Apple will be announcing the iPad 2 next week. Several news outlets just received an invite to the March 2 event in San Francisco. We can also expect the iPad 2 to be out in March, a little earlier than its predecessor was released last year. Here's why:
Catch up to Honeycomb tablets
Google (GOOG) Android tablets like the Samsung Galaxy Tab have been using a dated user interface, but the latest architecture, Honeycomb, was made specifically for tablet use. Honeycomb tablets are hitting hard this month, specifically the Motorola (M) Xoom, which already has a serious buzz.
Available tomorrow, the Xoom will run for $600 with a Verizon (V) 2-year contract. The 10-inch HD touchscreen, powerful dual-core NVIDIA Tegra 2 processor, and reasonable price (only $100 more than the current iPad) make it pretty attractive. Most importantly, people will be able to buy one right now instead of waiting more than a month for the iPad 2 -- which still hasn't officially been announced yet. Apple will want to keep that waiting time for launch as short as possible.
Take shine away from the Nintendo 3DS
Nintendo (NTYDO) already named Apple its "number one" adversary, namely because the iPhone/iPad gaming platform appeals to the same casual market Nintendo once dominated. It's unclear if Apple feels the same way, but the Nintendo 3DS will be coming out on March 27, right in the same timeframe as the iPad 2. A well-timed Nintendo 3DS release date could take some of the shine away from the iPad 2, and Apple could combat it by releasing the iPad 2 earlier.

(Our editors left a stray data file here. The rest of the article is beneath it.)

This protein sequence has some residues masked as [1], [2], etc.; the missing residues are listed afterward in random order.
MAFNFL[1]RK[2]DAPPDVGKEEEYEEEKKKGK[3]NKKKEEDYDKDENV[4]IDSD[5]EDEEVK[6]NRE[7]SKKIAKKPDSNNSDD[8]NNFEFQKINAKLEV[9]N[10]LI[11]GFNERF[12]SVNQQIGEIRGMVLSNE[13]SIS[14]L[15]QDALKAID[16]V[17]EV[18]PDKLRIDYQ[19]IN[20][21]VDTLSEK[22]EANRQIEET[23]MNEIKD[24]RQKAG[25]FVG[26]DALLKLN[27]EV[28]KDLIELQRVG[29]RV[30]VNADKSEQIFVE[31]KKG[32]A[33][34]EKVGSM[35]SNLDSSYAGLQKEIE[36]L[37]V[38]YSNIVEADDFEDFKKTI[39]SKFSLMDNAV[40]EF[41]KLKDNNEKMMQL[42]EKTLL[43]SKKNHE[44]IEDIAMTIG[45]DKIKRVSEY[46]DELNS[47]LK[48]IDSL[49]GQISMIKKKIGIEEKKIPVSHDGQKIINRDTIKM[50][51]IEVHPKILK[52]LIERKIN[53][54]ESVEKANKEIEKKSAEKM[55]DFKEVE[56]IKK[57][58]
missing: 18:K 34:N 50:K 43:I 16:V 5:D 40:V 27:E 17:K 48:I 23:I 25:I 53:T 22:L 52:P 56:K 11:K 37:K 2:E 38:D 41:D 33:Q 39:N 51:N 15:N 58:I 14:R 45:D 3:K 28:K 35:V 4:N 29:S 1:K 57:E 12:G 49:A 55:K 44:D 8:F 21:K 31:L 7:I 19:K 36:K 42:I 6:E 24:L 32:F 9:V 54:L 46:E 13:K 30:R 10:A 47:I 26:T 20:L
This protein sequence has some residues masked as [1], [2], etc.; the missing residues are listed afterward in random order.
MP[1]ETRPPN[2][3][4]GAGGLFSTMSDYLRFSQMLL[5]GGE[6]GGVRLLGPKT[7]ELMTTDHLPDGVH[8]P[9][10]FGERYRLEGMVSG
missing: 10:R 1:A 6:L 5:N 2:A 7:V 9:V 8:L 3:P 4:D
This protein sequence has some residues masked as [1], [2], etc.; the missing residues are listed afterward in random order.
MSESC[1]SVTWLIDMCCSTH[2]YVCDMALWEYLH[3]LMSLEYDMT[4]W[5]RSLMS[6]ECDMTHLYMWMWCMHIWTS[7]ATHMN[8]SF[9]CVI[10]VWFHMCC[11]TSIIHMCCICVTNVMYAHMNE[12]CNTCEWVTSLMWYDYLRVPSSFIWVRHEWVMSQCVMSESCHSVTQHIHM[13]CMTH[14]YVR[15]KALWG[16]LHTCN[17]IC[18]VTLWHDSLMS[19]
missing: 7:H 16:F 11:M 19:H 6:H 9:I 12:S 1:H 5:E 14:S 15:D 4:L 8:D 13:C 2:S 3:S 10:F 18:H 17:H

Show its founder's vitality
Steve Jobs' recent health sabbatical has been rough for Apple. There is no confident successor in place and, over the past week, news outlets have been relentlessly showing footage of a "sick" Jobs -- even declaring that he had less than six weeks to live.
At next week's event Apple is also expected to announce its new MacBook Pros, which exclusively use Intel's Light Peak "Thunderbolt" technology for faster data transfers. A strong MacBook announcement and an aggressive, earlier-than-expected launch of the iPad 2 would put the focus off of Jobs and back onto the products -- exactly where Jobs wants it to be.